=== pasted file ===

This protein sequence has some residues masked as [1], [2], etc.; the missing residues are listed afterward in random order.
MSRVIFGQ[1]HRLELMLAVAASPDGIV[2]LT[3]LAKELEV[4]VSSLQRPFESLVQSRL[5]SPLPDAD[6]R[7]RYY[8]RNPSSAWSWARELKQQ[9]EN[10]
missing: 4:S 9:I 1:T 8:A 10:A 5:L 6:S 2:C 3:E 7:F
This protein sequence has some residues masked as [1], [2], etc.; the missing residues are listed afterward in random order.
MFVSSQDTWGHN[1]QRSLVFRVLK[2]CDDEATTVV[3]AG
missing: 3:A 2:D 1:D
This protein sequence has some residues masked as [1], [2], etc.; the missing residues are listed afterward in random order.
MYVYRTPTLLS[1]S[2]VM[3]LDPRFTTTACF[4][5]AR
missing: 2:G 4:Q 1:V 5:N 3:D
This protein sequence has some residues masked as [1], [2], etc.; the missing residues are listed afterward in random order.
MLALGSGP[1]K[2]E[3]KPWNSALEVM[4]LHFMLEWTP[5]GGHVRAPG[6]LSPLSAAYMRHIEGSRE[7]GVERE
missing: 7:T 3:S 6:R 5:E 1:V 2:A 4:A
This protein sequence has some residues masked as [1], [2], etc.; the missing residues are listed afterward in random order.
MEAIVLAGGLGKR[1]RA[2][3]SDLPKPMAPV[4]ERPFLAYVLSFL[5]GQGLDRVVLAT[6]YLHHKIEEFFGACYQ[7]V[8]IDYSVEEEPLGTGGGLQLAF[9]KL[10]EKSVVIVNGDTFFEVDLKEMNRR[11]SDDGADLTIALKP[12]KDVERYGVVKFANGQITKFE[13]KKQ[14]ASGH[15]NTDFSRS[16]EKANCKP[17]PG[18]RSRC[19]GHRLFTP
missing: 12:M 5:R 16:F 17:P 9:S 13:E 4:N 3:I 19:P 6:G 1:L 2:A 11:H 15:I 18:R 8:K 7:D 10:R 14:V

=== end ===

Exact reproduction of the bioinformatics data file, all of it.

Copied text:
This protein sequence has some residues masked as [1], [2], etc.; the missing residues are listed afterward in random order.
MSRVIFGQ[1]HRLELMLAVAASPDGIV[2]LT[3]LAKELEV[4]VSSLQRPFESLVQSRL[5]SPLPDAD[6]R[7]RYY[8]RNPSSAWSWARELKQQ[9]EN[10]
missing: 4:S 9:I 1:T 8:A 10:A 5:L 6:S 2:C 3:E 7:F
This protein sequence has some residues masked as [1], [2], etc.; the missing residues are listed afterward in random order.
MFVSSQDTWGHN[1]QRSLVFRVLK[2]CDDEATTVV[3]AG
missing: 3:A 2:D 1:D
This protein sequence has some residues masked as [1], [2], etc.; the missing residues are listed afterward in random order.
MYVYRTPTLLS[1]S[2]VM[3]LDPRFTTTACF[4][5]AR
missing: 2:G 4:Q 1:V 5:N 3:D
This protein sequence has some residues masked as [1], [2], etc.; the missing residues are listed afterward in random order.
MLALGSGP[1]K[2]E[3]KPWNSALEVM[4]LHFMLEWTP[5]GGHVRAPG[6]LSPLSAAYMRHIEGSRE[7]GVERE
missing: 7:T 3:S 6:R 5:E 1:V 2:A 4:A
This protein sequence has some residues masked as [1], [2], etc.; the missing residues are listed afterward in random order.
MEAIVLAGGLGKR[1]RA[2][3]SDLPKPMAPV[4]ERPFLAYVLSFL[5]GQGLDRVVLAT[6]YLHHKIEEFFGACYQ[7]V[8]IDYSVEEEPLGTGGGLQLAF[9]KL[10]EKSVVIVNGDTFFEVDLKEMNRR[11]SDDGADLTIALKP[12]KDVERYGVVKFANGQITKFE[13]KKQ[14]ASGH[15]NTDFSRS[16]EKANCKP[17]PG[18]RSRC[19]GHRLFTP
missing: 12:M 5:R 16:F 17:P 9:S 13:E 4:N 3:I 19:P 6:G 1:L 2:A 11:H 15:I 18:R 8:K 7:D 10:R 14:V